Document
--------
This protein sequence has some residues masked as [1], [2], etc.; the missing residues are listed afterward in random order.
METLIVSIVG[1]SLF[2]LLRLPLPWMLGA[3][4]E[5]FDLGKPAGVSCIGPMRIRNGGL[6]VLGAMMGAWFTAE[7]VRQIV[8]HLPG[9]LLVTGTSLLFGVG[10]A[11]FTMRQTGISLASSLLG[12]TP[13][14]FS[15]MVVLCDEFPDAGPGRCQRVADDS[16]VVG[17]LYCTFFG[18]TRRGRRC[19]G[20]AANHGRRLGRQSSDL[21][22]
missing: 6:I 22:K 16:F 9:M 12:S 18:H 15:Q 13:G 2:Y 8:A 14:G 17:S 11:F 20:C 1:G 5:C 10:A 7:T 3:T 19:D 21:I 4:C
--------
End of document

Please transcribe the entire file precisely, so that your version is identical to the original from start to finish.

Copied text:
This protein sequence has some residues masked as [1], [2], etc.; the missing residues are listed afterward in random order.
METLIVSIVG[1]SLF[2]LLRLPLPWMLGA[3][4]E[5]FDLGKPAGVSCIGPMRIRNGGL[6]VLGAMMGAWFTAE[7]VRQIV[8]HLPG[9]LLVTGTSLLFGVG[10]A[11]FTMRQTGISLASSLLG[12]TP[13][14]FS[15]MVVLCDEFPDAGPGRCQRVADDS[16]VVG[17]LYCTFFG[18]TRRGRRC[19]G[20]AANHGRRLGRQSSDL[21][22]
missing: 6:I 22:K 16:F 9:M 12:S 18:H 15:Q 13:G 2:Y 8:A 14:G 17:S 11:F 20:C 1:G 5:C 10:A 7:T 3:T 19:D 21:I 4:C